Naan is a leavened bread made with white flour. According to my research the bread is usually leavened with yeast and sometimes baking powder, or a combination of both. Naan is thicker than the unleavened breads. Roti is traditionally made on a tawa or griddle, whereas naan is often, but not always, made in a tandoor. Some naan recipes use a conventional oven to bake the naan, seeing that not many people have a tandoor in their homes. Further, there is a variant called tawa naan, which is naan cooked on a griddle.
I found few references to yeast or baking powder in my Grandmothers notes. Yet, there were several references to leavened bread. She, or her cooks, to be precise, apparently used mineral or fruit salts to leaven the bread. This time, her assiduous note taking led me astray. Searching for these salts turned up any number of unusual items – a footbath, an emetic and a laxative. I couldn’t see myself cooking with any of these.
It was a chance remark by my father that led me to the solution. We were in a supermarket and he happened to mention that his mother always had “a lot of that”, pointing to the shelves. I looked and responded “well, with six children, she had to keep you regular.” He replied, “No, she cooked with it.” The item he was pointing at was “Eno”. Some research and I discovered just how prevalent this substance was throughout India. It is used instead of baking powder.
It also made me understand the difference between naan and kulcha.
Whilst naan uses yeast as a leavening agent, kulcha makes use of baking powder or mineral salts for its preparation. Naans are usually oblong in shape while kulchas are round – although it is more look and feel and not a rule. Naan are predominantly made in an oven but kulchas are made mostly on stove top or the oven.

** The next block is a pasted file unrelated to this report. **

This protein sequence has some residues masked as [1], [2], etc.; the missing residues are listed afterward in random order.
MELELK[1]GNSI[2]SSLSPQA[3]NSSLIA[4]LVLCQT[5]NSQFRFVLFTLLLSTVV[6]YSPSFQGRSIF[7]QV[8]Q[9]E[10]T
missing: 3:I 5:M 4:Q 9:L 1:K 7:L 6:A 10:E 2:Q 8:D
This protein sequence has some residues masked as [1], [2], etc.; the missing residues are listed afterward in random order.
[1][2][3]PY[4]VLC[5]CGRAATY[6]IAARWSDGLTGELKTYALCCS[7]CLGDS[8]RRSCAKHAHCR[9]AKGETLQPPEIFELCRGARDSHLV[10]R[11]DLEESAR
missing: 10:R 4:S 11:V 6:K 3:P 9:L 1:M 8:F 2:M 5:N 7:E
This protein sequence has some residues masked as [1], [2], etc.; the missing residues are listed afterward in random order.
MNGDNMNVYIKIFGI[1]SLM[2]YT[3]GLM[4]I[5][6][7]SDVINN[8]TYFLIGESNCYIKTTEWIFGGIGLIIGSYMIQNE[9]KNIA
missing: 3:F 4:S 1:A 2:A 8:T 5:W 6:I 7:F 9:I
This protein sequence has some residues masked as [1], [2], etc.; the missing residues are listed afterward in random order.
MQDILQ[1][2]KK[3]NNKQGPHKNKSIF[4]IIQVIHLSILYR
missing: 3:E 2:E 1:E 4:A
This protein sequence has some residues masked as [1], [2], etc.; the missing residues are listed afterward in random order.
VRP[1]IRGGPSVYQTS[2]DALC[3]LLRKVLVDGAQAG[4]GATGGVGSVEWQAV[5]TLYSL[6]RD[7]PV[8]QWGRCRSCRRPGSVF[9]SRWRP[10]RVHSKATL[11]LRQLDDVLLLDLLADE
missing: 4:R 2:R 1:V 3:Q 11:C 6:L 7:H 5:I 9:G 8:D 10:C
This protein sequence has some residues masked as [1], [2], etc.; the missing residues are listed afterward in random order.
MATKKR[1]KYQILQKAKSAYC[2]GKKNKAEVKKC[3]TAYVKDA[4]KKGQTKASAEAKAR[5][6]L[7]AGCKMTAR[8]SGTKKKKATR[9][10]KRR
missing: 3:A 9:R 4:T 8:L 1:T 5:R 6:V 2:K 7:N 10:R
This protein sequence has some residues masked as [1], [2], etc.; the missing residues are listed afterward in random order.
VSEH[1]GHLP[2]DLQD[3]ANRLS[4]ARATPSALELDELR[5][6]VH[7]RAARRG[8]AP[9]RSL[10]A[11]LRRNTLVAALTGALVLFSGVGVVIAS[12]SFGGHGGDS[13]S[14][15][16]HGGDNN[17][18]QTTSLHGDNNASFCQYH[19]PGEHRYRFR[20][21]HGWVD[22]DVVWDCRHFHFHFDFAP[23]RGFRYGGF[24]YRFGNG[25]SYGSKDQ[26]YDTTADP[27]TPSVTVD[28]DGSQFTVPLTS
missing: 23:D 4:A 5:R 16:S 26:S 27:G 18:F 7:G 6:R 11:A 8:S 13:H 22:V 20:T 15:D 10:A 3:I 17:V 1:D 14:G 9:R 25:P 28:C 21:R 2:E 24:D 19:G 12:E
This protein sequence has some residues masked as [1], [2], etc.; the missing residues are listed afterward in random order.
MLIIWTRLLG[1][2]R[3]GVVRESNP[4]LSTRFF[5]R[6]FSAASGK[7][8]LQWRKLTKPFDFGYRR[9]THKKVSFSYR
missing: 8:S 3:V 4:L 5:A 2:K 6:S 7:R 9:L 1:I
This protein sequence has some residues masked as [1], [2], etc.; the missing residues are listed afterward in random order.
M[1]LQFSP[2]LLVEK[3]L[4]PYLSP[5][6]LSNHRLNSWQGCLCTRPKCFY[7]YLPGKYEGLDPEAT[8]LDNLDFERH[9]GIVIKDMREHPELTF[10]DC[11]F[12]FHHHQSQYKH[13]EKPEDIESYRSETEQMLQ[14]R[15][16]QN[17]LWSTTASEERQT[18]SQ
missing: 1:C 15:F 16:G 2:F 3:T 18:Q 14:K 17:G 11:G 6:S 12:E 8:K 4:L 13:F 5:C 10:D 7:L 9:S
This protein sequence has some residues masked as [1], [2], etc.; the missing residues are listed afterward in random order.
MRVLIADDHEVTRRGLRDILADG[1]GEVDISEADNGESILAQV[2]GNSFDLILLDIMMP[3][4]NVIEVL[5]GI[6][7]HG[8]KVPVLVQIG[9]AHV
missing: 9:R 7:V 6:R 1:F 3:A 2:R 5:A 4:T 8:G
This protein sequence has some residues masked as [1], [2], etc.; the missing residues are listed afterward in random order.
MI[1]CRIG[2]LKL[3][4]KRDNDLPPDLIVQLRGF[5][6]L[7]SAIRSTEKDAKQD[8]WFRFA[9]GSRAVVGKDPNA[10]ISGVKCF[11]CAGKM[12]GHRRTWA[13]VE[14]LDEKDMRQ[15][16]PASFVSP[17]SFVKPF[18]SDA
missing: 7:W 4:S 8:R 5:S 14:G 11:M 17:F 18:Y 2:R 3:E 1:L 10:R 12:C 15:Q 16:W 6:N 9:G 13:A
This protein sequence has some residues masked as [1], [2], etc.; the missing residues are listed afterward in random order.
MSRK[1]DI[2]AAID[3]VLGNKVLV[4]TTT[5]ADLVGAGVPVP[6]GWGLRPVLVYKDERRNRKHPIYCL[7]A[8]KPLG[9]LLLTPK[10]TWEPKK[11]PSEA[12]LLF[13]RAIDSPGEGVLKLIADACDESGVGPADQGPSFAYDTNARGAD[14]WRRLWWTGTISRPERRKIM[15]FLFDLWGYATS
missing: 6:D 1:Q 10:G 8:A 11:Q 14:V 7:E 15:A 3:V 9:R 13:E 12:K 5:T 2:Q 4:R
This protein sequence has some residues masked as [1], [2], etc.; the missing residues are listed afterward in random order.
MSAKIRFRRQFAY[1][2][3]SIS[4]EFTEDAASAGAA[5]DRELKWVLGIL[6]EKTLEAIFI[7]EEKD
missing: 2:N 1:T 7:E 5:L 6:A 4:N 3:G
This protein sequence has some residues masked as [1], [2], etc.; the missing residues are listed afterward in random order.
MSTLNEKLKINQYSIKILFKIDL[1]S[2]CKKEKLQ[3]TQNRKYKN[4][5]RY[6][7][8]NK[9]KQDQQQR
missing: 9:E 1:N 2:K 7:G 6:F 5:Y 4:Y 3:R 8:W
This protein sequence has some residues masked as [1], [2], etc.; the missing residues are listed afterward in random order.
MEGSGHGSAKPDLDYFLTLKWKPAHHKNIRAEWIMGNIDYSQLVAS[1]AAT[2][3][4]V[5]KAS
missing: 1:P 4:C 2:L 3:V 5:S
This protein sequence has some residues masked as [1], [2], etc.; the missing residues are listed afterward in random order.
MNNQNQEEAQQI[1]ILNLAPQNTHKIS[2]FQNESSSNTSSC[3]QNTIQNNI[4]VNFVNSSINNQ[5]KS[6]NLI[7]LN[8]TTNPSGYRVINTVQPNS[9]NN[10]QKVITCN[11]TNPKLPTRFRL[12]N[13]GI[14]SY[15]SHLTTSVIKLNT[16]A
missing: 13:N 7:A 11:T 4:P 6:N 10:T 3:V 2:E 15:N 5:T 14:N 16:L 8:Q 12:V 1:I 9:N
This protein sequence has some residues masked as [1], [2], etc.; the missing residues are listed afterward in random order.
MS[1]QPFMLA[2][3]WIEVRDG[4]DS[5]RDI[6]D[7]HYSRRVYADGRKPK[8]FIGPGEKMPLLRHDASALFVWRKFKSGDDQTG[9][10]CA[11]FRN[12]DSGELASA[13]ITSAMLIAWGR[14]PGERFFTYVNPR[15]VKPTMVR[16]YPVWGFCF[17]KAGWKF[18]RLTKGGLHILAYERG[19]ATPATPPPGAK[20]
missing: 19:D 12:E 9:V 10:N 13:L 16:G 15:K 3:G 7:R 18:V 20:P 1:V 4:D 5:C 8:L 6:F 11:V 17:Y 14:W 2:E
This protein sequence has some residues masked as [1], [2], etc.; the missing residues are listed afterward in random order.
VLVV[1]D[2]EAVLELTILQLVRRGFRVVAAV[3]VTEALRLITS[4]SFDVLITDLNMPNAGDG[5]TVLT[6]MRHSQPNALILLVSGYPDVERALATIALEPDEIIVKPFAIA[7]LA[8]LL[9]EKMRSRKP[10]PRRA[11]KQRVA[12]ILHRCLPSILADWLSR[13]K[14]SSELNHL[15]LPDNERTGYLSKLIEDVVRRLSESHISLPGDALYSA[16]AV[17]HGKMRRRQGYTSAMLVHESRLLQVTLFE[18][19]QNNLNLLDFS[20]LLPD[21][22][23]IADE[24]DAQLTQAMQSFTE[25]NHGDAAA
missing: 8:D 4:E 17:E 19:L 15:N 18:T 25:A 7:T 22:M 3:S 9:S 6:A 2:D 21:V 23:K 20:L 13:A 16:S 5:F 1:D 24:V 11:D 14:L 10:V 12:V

A kulcha is simply naan made without yeast. Moreover, they taste just as good, without the doughy texture that many naan have.
You must go to a pharmacist to buy fruit salts. The supermarket versions are flavoured – you want the basic unflavoured item, which I have only found in pharmacists.
Dhokla is a vegetarian food that originates from the Indian state of Gujarat. It is made with a batter prepared from chickpeas. It is leavened and is reminiscent of cornbread, or polenta. Dhokla are eaten for breakfast, as a main course, as a side dish, or as a snack.
Idli are steamed rice cakes and have many health benefits. This quintessential south Indian food has been eaten since antiquity. Idli are made from a batter of fermented rice and lentils, then quickly steamed. They are consumed at breakfast, lunch and dinner and in between too. If you try them and like them, an idli steamer may be a good investment. Mine cost me around $10 in my local Indian grocer.
Idli can also be made with semolina (rava idli), or oats. They can be stuffed with nuts or vegetables. Spices and herbs can be added to the batter. We typically eat our idli plain.
Idli served with sambar is probably the healthiest meal in this cookbook and one that is on high rotation at our place.
Dosa are a typical south Indian staple consisting of crepes made from a batter of fermented rice and lentils, rather similar to the batter for idli, but somewhat thinner. A plain dosa is a very rare thing – most often they have something with them or in them.
There are whole cookbooks devoted to what you can do with dosa. Their beauty is that they are such a versatile item. You can change the contents, the condiments, or even the base ingredient from which it is made.
Dosa are often accompanied with sides such as sambar and pickles or chutney. They are often filled with vegetables, lentils, fish or meat. A dosa, filled with a hot and spicy potato mix is wonderful. So too, a dosa filled with spiced fish.
As you see, some of these breads can be simple and some can be taken to quite complex levels. As a rule of thumb – keep the bread simple if the meal is complex. Stuffed and filled breads or dosa are best served on their own as meals in themselves.
I should mention that there is another type of bread eaten in India and it comes from Goa. The Portuguese settlers introduced European-style baking and the Goan local bread shows the influence they had. Their dinner rolls, or pão, are great with some of the local dishes. They are very like you would expect a dinner roll to be, but there is something subtly Indian about them. These bread rolls are a feature of street vendor food. They have various fillings – you could write a whole book on that topic alone.
This cookbook has recipes for all the breads mentioned above.